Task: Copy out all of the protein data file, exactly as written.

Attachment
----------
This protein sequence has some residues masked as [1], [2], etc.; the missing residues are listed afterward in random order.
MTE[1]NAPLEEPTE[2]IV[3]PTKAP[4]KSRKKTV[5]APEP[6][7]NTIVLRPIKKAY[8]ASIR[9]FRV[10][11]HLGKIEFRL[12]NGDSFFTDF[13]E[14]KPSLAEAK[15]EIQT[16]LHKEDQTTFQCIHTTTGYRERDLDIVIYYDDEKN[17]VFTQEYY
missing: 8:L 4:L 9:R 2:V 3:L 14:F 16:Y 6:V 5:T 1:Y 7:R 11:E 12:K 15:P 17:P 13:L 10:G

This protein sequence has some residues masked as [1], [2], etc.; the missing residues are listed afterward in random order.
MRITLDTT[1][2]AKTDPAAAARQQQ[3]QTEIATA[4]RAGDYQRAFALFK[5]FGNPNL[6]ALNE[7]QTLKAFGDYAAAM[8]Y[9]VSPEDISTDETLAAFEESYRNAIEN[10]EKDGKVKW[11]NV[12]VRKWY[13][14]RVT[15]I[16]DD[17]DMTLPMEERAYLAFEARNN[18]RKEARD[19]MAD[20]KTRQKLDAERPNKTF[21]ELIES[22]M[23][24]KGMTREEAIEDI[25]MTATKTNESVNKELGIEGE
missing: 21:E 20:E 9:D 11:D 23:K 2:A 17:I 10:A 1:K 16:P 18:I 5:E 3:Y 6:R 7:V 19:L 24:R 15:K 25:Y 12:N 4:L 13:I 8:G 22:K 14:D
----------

This protein sequence has some residues masked as [1], [2], etc.; the missing residues are listed afterward in random order.
MTE[1]NAPLEEPTE[2]IV[3]PTKAP[4]KSRKKTV[5]APEP[6][7]NTIVLRPIKKAY[8]ASIR[9]FRV[10][11]HLGKIEFRL[12]NGDSFFTDF[13]E[14]KPSLAEAK[15]EIQT[16]LHKEDQTTFQCIHTTTGYRERDLDIVIYYDDEKN[17]VFTQEYY
missing: 8:L 4:L 9:R 2:V 3:L 14:F 16:Y 6:V 5:T 1:Y 7:R 11:E 12:K 15:P 17:P 13:L 10:G

This protein sequence has some residues masked as [1], [2], etc.; the missing residues are listed afterward in random order.
MRITLDTT[1][2]AKTDPAAAARQQQ[3]QTEIATA[4]RAGDYQRAFALFK[5]FGNPNL[6]ALNE[7]QTLKAFGDYAAAM[8]Y[9]VSPEDISTDETLAAFEESYRNAIEN[10]EKDGKVKW[11]NV[12]VRKWY[13][14]RVT[15]I[16]DD[17]DMTLPMEERAYLAFEARNN[18]RKEARD[19]MAD[20]KTRQKLDAERPNKTF[21]ELIES[22]M[23][24]KGMTREEAIEDI[25]MTATKTNESVNKELGIEGE
missing: 21:E 20:E 9:D 11:D 23:K 2:A 17:I 10:A 1:K 16:P 18:I 5:E 3:Y 6:R 7:V 19:L 24:R 15:K 25:Y 12:N 4:L 13:I 8:G 22:K 14:D